Some companies may be trying to lure workers back to the office again this fall, but employees want the flexibility they’ve become accustomed to over the past few years. The percentage of workers who want to be remote full-time increased by eight percentage points since last year to 42%, and 36% of employees now want to be hybrid, up five percentage points. The vast majority (86%) say remote work would make them happier, and 62% feel more productive when working remotely. The call to come back to the office is loudest among smaller companies — 41% of small businesses (10-50 employees) are requiring people to return to the office, compared to 27% of enterprises (10,000+ employees).

State of Remote Work 2022 - Latest Remote and Hybrid Work Trends graphic

Graphic courtesy of Owl Labs and GWA

The flexibility that employees want is slowly becoming the norm — workers reported that prior to the pandemic, only 8% of their companies had flexible policies whereas today, almost two-thirds (62%) say their company has implemented at least some degree of flexible work. Mid-sized companies (501 to 5,000 employees) are leading the way with 70% offering flexible work policies — more than any other size company. Some employers remain unprepared though, with only half (50%) training managers on how to lead remote and hybrid teams and 54% teaching workers how to hold effective and inclusive hybrid meetings.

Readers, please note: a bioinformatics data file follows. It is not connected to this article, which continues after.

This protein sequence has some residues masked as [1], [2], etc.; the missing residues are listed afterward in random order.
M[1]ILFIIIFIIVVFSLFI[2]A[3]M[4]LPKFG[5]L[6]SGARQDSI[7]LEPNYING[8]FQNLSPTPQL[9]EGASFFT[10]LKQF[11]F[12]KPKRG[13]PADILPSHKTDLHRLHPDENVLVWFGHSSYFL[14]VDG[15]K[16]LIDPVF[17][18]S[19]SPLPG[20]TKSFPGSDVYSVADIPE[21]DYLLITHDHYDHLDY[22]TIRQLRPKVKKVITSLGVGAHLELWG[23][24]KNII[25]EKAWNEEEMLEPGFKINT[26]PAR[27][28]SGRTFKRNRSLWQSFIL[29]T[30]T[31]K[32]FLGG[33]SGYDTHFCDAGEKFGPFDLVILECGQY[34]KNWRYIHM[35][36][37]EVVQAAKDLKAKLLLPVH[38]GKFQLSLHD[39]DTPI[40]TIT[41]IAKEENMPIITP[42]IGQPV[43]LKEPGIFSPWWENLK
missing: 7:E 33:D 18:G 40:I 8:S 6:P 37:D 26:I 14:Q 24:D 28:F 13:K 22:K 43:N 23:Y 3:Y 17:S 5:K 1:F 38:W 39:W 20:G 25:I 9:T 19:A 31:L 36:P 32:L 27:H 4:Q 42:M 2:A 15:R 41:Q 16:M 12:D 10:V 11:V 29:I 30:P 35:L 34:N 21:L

Task-based hybrid work allows employees to do different tasks in the best environment

Task-based hybrid work, where your location depends on the type of task you’re doing, gives people the freedom to choose their locations based on their own individual schedules and tasks, allowing teams to get the best of both worlds and optimize productivity. Nearly half of workers (49%) say they can meet deadlines better when remote, versus 31% who like to reach deadlines in-office. When it comes to meetings, more than half of workers (51%) say team meetings are more productive at the office, while a quarter (25%) prefer joining team meetings remotely. Additionally, 39% of workers say they are more productive when brainstorming and innovating at the office, while 37% prefer remote brainstorms.

Office design is changing, with coworking spaces becoming a popular “third place” between office and home